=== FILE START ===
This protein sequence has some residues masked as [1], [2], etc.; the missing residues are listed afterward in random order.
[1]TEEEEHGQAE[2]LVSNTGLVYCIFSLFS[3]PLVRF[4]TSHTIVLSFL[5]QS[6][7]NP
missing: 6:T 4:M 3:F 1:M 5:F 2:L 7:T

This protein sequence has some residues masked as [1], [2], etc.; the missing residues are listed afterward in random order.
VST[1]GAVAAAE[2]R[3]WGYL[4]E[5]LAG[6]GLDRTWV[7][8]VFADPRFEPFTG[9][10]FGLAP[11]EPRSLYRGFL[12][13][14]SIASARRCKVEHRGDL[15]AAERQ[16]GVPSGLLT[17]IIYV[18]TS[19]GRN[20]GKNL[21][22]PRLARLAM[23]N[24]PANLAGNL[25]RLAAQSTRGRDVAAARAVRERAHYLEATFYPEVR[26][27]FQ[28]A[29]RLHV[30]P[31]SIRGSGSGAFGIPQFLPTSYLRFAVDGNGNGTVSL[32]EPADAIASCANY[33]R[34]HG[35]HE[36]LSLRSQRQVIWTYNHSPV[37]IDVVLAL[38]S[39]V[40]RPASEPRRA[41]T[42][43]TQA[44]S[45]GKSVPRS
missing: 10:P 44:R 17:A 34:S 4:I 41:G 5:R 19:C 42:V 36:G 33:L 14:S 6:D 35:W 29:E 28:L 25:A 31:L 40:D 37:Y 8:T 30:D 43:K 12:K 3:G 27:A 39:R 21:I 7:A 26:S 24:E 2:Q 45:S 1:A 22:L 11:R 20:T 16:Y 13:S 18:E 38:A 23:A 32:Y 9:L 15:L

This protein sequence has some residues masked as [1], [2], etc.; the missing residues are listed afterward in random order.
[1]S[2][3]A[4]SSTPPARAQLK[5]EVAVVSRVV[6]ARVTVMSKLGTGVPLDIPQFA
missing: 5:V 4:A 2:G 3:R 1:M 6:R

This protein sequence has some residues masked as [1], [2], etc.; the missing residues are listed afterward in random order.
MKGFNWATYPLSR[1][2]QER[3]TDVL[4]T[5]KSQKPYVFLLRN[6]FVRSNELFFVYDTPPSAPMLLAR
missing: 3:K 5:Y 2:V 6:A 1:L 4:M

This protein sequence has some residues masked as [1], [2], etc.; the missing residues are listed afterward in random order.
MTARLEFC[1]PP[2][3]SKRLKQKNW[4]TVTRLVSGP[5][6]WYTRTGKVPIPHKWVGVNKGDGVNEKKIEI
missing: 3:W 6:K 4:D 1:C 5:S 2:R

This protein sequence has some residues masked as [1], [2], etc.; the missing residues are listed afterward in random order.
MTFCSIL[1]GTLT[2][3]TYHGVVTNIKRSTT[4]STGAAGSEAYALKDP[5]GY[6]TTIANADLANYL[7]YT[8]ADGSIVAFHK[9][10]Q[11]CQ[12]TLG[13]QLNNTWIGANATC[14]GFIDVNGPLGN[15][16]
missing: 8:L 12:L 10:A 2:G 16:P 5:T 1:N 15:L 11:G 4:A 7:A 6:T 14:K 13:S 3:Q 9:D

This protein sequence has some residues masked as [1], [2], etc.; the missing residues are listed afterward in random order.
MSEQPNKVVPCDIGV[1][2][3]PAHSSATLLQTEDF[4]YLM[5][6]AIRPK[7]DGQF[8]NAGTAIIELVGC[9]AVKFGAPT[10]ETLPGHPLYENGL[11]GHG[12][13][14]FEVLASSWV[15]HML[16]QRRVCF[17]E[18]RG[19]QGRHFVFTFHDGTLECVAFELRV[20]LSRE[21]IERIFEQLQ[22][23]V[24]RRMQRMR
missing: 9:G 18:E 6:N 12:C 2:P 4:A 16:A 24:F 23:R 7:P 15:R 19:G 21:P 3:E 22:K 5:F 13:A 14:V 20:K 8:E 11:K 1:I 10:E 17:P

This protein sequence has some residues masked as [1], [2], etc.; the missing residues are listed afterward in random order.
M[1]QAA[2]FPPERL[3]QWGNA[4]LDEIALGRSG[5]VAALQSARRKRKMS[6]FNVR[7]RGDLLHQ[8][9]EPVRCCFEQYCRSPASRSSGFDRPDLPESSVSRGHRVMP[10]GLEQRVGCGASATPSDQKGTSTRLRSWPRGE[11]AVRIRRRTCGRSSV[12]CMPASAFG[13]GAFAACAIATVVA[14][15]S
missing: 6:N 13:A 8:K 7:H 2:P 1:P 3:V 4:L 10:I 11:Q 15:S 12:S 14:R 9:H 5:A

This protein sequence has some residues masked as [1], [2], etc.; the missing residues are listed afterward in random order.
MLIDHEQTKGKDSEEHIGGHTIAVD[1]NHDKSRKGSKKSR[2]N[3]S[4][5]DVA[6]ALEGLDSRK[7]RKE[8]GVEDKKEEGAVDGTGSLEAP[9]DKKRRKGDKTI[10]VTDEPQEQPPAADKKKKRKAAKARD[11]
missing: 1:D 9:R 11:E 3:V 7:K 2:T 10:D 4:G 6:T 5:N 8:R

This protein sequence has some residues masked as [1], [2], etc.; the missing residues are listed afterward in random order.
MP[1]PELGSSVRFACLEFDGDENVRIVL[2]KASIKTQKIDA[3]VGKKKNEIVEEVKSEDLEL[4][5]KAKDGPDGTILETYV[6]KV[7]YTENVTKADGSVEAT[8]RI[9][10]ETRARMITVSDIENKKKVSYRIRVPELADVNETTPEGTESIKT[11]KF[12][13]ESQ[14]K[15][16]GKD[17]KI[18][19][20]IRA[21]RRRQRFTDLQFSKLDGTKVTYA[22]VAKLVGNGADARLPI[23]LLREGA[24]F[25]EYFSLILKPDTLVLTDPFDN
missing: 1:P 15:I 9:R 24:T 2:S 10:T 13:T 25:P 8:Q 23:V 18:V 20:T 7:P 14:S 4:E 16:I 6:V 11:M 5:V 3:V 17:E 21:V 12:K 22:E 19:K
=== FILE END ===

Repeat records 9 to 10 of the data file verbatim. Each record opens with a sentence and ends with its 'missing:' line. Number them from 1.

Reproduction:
This protein sequence has some residues masked as [1], [2], etc.; the missing residues are listed afterward in random order.
MLIDHEQTKGKDSEEHIGGHTIAVD[1]NHDKSRKGSKKSR[2]N[3]S[4][5]DVA[6]ALEGLDSRK[7]RKE[8]GVEDKKEEGAVDGTGSLEAP[9]DKKRRKGDKTI[10]VTDEPQEQPPAADKKKKRKAAKARD[11]
missing: 1:D 9:R 11:E 3:V 7:K 2:T 10:D 4:G 6:T 5:N 8:R

This protein sequence has some residues masked as [1], [2], etc.; the missing residues are listed afterward in random order.
MP[1]PELGSSVRFACLEFDGDENVRIVL[2]KASIKTQKIDA[3]VGKKKNEIVEEVKSEDLEL[4][5]KAKDGPDGTILETYV[6]KV[7]YTENVTKADGSVEAT[8]RI[9][10]ETRARMITVSDIENKKKVSYRIRVPELADVNETTPEGTESIKT[11]KF[12][13]ESQ[14]K[15][16]GKD[17]KI[18][19][20]IRA[21]RRRQRFTDLQFSKLDGTKVTYA[22]VAKLVGNGADARLPI[23]LLREGA[24]F[25]EYFSLILKPDTLVLTDPFDN
missing: 1:P 15:I 9:R 24:T 2:S 10:T 13:T 25:P 8:Q 23:V 18:V 20:T 7:P 14:S 4:E 16:I 6:V 11:M 5:V 3:V 17:E 21:V 12:K 22:E 19:K